How Pep’s City have added the final piece to their Champions League jigsaw

When Manuel Pellegrini guided Manchester City to the Champions League semi-final in 2016, he was asked how he felt.

“It is an honour,” he said.

Pellegrini was a very good City manager, the man who calmed the fiery tumult of Roberto Mancini’s revolution and set the Blues along the calmer route which would lead to Pep Guardiola’s unprecedented success.

But press conferences, and troop leadership were not his strongest points.

While he was sighing his way through the pre-match meeting with the media and declaring that a place in the last four was an honour, his opposite number was displaying the kind of entitled arrogance befitting a Real Madrid manager.

There were no meek utterances about how humbling it was to have got to the last four from Zinedine Zidane.

“It will be a disaster if we don’t make the final,” was Zidane’s take. No half-measures there, no excuses for his players, no message to them that they had done really well just getting to the semis.

But Pellegrini, just as he was a man for his time, a manager who was just right for the transition of Manchester City, was also reflecting where City were as a squad.

They had great players, men who thought Champions League finals, World Cup finals and multiple league titles were their natural habitat – David Silva, Sergio Aguero, Yaya Toure, Vincent Kompany.

But believing you belong at the highest level as an individual is not the same as having a collective belief that as a squad you should be winning the elite European competition.

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City, like their manager in his press conference, were timid and unassuming in the two legs, with Joe Hart preventing a massacre in the Etihad Stadium clash, which ended 0-0 before a non-event at the Bernabeu was decided by a scrappy Gareth Bale goal.

There was none of the swagger City had shown in winning the Premier League in 2014, and scoring a record 156 goals in all competitions.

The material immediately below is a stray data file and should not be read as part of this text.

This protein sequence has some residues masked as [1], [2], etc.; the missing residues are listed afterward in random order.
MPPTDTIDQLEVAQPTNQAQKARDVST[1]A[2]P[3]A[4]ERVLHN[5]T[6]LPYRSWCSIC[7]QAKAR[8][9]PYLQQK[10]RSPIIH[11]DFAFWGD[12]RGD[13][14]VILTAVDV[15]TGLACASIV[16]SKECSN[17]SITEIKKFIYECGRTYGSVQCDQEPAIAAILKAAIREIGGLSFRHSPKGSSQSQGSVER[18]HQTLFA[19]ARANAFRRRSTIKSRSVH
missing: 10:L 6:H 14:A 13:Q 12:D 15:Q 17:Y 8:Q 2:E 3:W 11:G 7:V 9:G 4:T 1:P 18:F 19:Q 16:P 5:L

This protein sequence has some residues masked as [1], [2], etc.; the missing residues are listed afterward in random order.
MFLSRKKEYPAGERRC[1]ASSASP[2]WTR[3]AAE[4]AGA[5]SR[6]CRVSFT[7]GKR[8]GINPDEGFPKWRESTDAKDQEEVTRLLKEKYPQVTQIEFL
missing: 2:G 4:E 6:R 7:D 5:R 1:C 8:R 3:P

So it was revealing, and maybe a sign of a new era for the Blues when they got on the front foot ahead of last week’s re-match in the last 16 second leg.

Guardiola is always respectful to opponents, but he was respectful to his own team this time.

“This is my feeling. We are ready.”

He was referring to the Real Madrid game only, but that state of readiness is equally relevant to their chances of winning the whole thing. City ARE ready. That does not mean they will win it, but if they don’t, it won’t be because of an inferiority complex.

And they will not see it as an honour to reach the semi-final – it will be an opportunity to go all the way.

Pellegrini no doubt believed his squad was capable of winning the trophy, but it never seemed to infect the players. But Pellegrini was not an infectious manager, in the way Guardiola is.

The fact that his brand of belief, hidden beneath self-deprecation and modesty, has communicated itself to his players was evident in the same press conference.

Rodri declared that City were the better team, the better squad, a pronouncement that had most of us testing that our ears had just heard it.

It felt like a view that had the backing of Guardiola, a measured provocation.

Real Madrid will not have liked it, especially coming from a former Atletico player. After all, having a superiority complex is usually their domain.

City believed against Real Madrid, they believe they can and should beat Lyon, and they are buzzing with the confidence that they can go all the way.

It is a big step forward for the team, the squad and the club, regardless of how far they go in the competition.


Manchester Evening News